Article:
For those of you looking for even more things to watch on TV, ViacomCBS is hoping you’ll turn to Paramount+.
The new streaming service, which debuted on Thursday for $9.99 monthly, will grow to feature over 30,000 episodes of TV, more than 2,500 movies, and over 1,000 live sporting events, as well as live news coverage. It’s part of the ViacomCBS bet that streaming is the future of media, pinning its hopes on the idea that its streaming businesses can reach $7 billion in revenue by 2024.
“This is a major investment for us because we think the future of streaming is very bright,” ViacomCBS CFO Naveen Chopra told Cheddar. “The nature of that investment is really all about content.”
But with a saturated market out there — already more than half of Americans subscribe to one to three services, according to a YouGov survey — there are questions about whether or not there’s space for yet another platform.
Certainly, Paramount+ gets bonuses for having built-in franchises ranging from Star Trek to Rugrats to Spongebob Squarepants, as well as the ability to reboot classics like Frasier and The Real World. It’s made investments in household names, including bringing the video game franchise Halo to the small screen. The company aims to launch 36 original series in its first year, with 50 more to follow in 2022. Films will appear on the service a shortened 30 to 45 days after they appear in theater, further broadening its appeal.
While a $1 billion content budget for ViacomCBS last year may seem like a lot, it’s nowhere near what the industry leader Netflix spends, which could reach $19 billion this year according to Bankr. And when it comes to content people demand, the Paramount+ predecessor CBS All Access wasn’t near the top of the list. It comes in sixth on consumer’s minds when it comes to original content, per Parrot Analytics.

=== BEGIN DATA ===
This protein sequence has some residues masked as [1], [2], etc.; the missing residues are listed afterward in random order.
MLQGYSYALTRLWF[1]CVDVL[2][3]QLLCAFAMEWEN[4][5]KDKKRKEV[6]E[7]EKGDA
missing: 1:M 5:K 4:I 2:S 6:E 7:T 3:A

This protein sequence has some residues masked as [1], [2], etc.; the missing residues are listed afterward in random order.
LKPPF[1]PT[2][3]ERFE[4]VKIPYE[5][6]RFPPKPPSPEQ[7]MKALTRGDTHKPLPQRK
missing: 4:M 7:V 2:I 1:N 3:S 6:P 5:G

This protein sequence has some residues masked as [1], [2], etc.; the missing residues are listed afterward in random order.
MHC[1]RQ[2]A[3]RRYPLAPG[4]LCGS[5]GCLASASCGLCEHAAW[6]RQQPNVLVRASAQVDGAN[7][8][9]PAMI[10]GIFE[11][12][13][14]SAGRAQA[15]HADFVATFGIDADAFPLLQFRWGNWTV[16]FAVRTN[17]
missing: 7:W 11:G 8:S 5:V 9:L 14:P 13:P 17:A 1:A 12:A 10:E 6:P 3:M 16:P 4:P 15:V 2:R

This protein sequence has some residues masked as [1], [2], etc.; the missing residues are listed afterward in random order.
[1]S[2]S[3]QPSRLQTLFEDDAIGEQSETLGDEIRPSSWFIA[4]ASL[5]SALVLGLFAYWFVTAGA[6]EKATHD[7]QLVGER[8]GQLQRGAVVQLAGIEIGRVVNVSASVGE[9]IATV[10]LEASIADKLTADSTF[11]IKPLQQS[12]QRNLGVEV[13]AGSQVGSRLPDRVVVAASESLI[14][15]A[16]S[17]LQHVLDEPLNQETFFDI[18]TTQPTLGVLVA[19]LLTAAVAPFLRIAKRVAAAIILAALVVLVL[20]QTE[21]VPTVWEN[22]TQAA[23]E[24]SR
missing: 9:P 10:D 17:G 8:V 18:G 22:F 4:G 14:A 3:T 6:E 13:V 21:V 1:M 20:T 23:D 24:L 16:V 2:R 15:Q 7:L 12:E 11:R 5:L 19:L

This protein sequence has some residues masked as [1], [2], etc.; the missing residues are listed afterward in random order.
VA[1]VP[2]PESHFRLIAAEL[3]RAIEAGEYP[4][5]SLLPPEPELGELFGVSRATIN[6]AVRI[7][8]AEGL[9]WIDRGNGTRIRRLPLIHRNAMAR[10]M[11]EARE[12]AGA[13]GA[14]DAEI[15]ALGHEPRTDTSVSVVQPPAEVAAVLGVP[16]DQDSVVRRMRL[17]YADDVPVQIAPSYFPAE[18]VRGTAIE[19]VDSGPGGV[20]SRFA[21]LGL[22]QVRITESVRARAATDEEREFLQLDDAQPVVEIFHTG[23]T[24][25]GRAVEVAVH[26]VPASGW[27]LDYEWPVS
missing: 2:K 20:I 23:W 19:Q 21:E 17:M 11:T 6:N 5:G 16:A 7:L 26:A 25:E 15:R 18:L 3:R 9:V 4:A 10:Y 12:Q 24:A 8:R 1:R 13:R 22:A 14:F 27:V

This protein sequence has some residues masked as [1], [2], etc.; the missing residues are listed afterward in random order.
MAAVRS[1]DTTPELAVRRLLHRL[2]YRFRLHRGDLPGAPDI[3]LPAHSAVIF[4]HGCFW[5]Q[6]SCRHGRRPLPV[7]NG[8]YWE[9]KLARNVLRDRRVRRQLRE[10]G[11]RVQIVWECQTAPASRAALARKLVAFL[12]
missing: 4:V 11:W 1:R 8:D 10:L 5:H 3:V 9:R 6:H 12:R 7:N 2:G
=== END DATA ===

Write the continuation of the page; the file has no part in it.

But there are two major things Paramount+ will offer that other existing streamers haven’t really tapped into yet. Due to existing contracts, it will have the ability to bring live sporting events, ranging from March Madness to NFL games, to its platform, as well as news. This ability to stream games and headlines wherever you are could be a draw for sports fans and news junkies, especially those who have cut the cord.
“It’s a lot of content that we know is extremely valuable to consumers, but has not honestly been well-served by existing streaming services,” Chopra said.
One other boon to Paramount+ will be that it is offering two subscriptions options at different price points. While today’s launch is ad-free, it will offer an ad-supported version at $4.99 a month starting in June.
“Part of the reason that we have a two-tier offering is that we think customers come in different shapes and sizes and we want to be able to give them different ways to access our content depending on what works for them,” Chopra said. “I think the important thing is that we provide that flexibility, and we really like the business model regardless of which tier one of our customers signs up for.”
Not only does this allow it to take advantage of subscription revenue, but it can also help it reach out to marketers who are looking to reach this growing cord-cutting audience, especially considering that Netflix, Disney+, and Amazon Prime Video have yet to allow ads.
In addition, 47 percent of consumers said they tried at least one ad-supported free streaming service during the pandemic, according to Deloitte, a trend that is sure to stay as budgets remain tight post-pandemic closures. So, while the streaming space is growing increasingly crowded, people may be willing to try something out if it’s at a low enough price point.